Friday, August 30, 2019

The Invisible Boy

The Invisible Boy
Herman Hoffman

Timmie Merrinoe (Richard Eyer) is the disappointing child of Dr. Tom Merrinoe, a renowned scientist who has just built the world’s most powerful computer. The computer has a will of its own and soon uses Timmie to active a robot from the future (you might know him as Robby), and in turn, use that robot to start kidnapping scientists and military figures in order to implant control chips in their brains. You know, as you do…

The first thing you’ll notice is that everyone in the movie, aside from Robby, is a jerk. Timmie gets bored and causes trouble. His dad only seems to notice him when it’s time to lecture him or beat him. Timmie’s mom Mary, just falls apart at the earliest issue and makes weak attempts to reign in her husband’s attitude. All the scientists in the house don’t seem to care about anything aside from bickering. Robby is the only one who shows an ounce of character growth or compassion for another being and he’s the one directly responsible for a dead guy later on in the movie.

If you can move past the unpleasant batch of human characters, there is some texture to the plot. While the film does begin as a light-hearted kid’s movie complete with corny 1950s slapstick humor, the darker elements slowly start to creep into the story. The villain of the film is a room-sized super-computer complete with flashing banks of lights, a spooky transparent dome sporting a single eye, and a sonorously evil voice. Early on the scientists and the military wonder if an enemy country (guess which one) is behind the computer’s evil behavior, but it turns out that nope, the computer has been slowing seeding its rise to power for some time. It’s a great development; Skynet for the Atomic Age, and it lends a much needed serious thread that takes the film into the third act. The Invisible Boy initially doesn’t feel like a film that can make the switch from, ‘invisible child plays pranks on stuffy scientists,’ to ‘evil super-computer causally threatens to physically torture a child for days,’ but it does manage it.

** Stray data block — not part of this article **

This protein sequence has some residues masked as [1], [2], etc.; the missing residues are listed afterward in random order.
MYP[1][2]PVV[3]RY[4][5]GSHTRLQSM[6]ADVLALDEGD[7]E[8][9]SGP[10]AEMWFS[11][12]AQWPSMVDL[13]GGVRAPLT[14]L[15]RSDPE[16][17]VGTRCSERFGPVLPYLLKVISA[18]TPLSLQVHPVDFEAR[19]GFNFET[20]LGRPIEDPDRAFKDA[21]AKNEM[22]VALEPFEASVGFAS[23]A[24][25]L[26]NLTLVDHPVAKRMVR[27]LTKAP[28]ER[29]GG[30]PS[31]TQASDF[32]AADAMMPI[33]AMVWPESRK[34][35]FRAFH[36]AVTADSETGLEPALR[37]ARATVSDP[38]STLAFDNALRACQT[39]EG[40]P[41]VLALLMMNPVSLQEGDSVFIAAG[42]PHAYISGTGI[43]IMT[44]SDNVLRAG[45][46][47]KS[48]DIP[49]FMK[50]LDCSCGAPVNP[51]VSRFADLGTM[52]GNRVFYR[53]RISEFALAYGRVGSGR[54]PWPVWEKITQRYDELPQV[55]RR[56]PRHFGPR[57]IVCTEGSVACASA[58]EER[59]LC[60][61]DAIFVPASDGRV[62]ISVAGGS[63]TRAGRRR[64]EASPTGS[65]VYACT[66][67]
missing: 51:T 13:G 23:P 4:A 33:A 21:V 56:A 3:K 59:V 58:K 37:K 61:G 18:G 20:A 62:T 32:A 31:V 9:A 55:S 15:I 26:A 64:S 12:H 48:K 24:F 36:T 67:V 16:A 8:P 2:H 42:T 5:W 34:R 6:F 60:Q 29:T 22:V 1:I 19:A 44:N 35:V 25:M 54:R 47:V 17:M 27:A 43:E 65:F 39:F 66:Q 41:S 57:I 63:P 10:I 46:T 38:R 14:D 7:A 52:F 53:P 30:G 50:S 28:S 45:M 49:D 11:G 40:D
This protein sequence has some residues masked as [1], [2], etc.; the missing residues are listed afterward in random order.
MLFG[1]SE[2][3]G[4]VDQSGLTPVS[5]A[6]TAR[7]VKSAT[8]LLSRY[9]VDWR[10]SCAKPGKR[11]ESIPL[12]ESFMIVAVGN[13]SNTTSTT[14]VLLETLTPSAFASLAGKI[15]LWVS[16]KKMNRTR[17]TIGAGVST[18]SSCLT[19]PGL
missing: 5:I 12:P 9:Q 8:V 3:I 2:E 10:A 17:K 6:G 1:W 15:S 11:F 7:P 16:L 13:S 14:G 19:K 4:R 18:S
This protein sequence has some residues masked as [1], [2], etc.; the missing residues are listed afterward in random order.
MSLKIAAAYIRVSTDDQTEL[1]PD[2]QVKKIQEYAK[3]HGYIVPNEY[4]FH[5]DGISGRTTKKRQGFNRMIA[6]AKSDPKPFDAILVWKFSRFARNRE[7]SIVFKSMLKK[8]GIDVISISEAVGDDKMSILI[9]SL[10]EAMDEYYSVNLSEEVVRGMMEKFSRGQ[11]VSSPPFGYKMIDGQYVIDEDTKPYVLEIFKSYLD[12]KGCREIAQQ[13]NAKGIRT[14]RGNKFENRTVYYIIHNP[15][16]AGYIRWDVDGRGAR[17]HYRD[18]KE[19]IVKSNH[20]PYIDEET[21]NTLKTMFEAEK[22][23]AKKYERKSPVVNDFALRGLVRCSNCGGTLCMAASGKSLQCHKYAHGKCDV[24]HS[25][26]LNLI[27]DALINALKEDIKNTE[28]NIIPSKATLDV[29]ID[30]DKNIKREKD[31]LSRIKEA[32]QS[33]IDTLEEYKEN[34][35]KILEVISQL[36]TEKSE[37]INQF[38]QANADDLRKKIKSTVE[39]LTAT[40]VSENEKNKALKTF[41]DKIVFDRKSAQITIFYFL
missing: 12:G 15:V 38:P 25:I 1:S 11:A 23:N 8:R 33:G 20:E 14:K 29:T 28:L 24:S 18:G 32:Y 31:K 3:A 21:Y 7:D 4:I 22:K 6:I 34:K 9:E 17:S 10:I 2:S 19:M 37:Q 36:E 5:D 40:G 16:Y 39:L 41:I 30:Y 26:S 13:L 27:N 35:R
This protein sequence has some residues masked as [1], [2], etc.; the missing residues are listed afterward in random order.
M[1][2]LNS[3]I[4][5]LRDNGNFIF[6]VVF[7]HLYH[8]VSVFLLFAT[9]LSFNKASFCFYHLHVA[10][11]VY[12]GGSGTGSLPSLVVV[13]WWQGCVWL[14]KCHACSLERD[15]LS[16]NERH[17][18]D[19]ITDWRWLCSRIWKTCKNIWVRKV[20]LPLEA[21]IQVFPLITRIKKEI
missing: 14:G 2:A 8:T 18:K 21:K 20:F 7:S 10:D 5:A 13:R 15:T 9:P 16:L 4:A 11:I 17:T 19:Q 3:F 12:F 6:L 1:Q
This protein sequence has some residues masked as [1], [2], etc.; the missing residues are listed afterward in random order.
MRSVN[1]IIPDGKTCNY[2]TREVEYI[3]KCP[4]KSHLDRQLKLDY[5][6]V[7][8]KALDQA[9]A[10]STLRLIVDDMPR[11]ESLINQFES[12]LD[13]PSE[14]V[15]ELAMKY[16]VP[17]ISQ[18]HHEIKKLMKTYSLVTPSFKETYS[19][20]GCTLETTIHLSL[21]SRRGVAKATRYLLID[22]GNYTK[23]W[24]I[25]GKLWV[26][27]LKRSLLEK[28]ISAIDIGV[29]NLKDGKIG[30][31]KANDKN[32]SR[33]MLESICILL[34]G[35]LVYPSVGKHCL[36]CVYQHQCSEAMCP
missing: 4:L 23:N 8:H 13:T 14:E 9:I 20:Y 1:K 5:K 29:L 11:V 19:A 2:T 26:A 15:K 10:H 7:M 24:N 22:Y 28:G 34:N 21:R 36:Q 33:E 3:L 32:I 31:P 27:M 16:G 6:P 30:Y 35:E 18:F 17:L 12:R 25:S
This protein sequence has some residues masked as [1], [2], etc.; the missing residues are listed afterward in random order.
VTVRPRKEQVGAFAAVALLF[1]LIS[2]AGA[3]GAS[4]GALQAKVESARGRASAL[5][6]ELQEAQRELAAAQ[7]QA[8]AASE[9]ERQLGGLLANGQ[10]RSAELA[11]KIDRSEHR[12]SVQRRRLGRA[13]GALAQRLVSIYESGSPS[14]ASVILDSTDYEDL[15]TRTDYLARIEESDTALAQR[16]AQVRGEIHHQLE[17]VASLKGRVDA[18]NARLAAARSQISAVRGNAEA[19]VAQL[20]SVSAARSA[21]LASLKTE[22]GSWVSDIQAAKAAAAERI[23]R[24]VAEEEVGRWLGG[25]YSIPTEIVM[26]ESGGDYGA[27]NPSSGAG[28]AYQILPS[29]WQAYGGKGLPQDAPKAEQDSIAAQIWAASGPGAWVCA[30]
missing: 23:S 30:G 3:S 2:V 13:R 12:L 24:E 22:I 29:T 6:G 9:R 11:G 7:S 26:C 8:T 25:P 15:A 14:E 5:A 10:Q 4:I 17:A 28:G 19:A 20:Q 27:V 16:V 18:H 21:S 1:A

The big selling point for The Invisible Boy is the return of Robby the Robot, still a popular figure from his debut in Forbidden Planet (1956). In a surprise move, The Invisible Boy serves as a sequel of sorts to that film, with an explanation that a scientist from the 1950s created a time machine and brought Robby back from the future. It’s more of a cute side note than any serious attempt to connect the two films. The Robby of this film is much less sardonic than in his 1956 appearance, but Marvin Miller’s voicework still imbues him with a charming nature that makes his scenes a joy to watch.

Robby you nasty.
The Invisible Boy is very much a kid’s adventure film but it is still colored by the anxieties of the 1950s, we have the encroachment of new technologies, the potential for Russian sabotage and attacks, loss of identity through conformity, and even nuclear annihilation as the computer threatens to carpet bomb the Earth with strontium-bombs at one point. So while The Invisible Boy isn’t perfect and pales next to Forbidden Planet (if you consider it an actual sequel), it is still an enjoyable adventure and a moment in time that captures a piece of the culture of the U.S. in 1957.

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